I used to wear a face mask when I went to lessons, and if I touched my face at all, I'd be dizzy, sneezing, wheezing, with puffy red eyes and a runny nose. It was horrible. I'd be jacked up on nasal sprays, anti-histamines, and the mask, and I'd still have a reaction every single time I'd be out there. Eventually, I complained enough to my mom (a nurse who wouldn't take us to the doctor unless we were dying XD) and she took me to see an allergist. Turns out, I'm basically allergic to outside. Trees, grass, pollen, dust, a lot of other fun things, and horses. The allergist told us that many people who come in thinking that they are allergic to horses are actually just allergic to their environment. Well, I just got the luck of the draw, I suppose.
I now take an anti-histamine and I get an allergy shot every two weeks. I've gone into anaphylactic shock twice, which isn't so bad compared to other people, but still kind of scary.
The allergy shots have been amazing. I used to have to come in twice a week, but now I've progressed to every other week. I can miss a day or two of the anti-histamine (Zyrtec) and still be okay. I also only need to use the nasal spray (Phlonase/Flonase, not sure on the spelling) every once in a while. The summer is still rough, and I still get reactions sometimes, but they are not nearly as horrible as before.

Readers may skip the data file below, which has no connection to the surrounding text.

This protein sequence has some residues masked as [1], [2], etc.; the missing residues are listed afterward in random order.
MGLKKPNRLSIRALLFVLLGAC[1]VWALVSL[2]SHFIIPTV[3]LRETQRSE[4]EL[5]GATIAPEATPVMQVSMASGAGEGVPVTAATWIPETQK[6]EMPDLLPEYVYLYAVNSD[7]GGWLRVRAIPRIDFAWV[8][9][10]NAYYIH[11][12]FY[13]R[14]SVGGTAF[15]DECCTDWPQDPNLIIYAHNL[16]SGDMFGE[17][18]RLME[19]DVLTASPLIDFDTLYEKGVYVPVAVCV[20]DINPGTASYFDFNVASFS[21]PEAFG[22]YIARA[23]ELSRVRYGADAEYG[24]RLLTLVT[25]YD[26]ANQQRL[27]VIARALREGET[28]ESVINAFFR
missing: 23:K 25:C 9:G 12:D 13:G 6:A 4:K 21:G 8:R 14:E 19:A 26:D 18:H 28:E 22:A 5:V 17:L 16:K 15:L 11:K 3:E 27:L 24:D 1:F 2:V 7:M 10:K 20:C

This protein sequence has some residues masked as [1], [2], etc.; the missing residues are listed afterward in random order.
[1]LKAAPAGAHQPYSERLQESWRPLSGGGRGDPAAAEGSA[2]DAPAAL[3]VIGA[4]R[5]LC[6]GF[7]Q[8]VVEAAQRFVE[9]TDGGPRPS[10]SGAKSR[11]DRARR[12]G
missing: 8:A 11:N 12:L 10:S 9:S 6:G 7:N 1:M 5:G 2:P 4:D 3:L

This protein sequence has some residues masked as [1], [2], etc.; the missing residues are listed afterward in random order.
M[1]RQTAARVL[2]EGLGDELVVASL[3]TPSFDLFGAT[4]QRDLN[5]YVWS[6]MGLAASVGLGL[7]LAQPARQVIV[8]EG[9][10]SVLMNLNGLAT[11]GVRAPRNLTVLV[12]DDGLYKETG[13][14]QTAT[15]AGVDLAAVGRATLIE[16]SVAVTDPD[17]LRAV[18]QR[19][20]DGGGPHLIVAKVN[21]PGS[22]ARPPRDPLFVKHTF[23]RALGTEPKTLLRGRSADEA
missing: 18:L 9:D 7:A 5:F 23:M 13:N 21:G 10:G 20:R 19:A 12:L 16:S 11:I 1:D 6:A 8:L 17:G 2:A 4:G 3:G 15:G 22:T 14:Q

All that to say, pills and nasal sprays may not be enough for your boyfriend to feel comfortable outside with the horses. Granted, he may not need shots as badly because he might decide he doesn't want to continue with the lessons at some point, but his quality of life would still improve dramatically either way.
But if he isn't currently taking anything, he may not need shots at all. I would suggest having him talk to his doctor about trying some anti-histamines and possible a steroid nasal spray to help with inhalants. I used to take benadryl after every lesson, long before I started getting the shots, and I would make sure to shower as soon as I got home and change into something clean. Doing those things helped tremendously.
It's a good thing to not jump on the shots right away, partly because he may not need them, but also because they are expensive, even with good insurance. However, if he does end up requiring shots to make a noticeable improvement in his allergies, I can offer comfort as far as the shots themselves are concerned. The needle doesn't hurt, at ALL. The serum is what hurts, but it really just stings for a moment and then itches a little afterward. They inject the shot into the subcutaneous fat tissue. Sometimes I end up with a less experienced nurse/shot-giver-person (I'm not sure if they are nurses, since it isn't a hospital but an allergy clinic. I don't know what they are called there, or if there is a difference at all) and it hurts a little more, or they take a lot longer, but it's still not that bad. I'm definitely over my fear of needles. :)
This kind of turned into a ramble, but I hope I was able to give some useful information! I also hope that you and your boyfriend are able to find a solution to his allergies!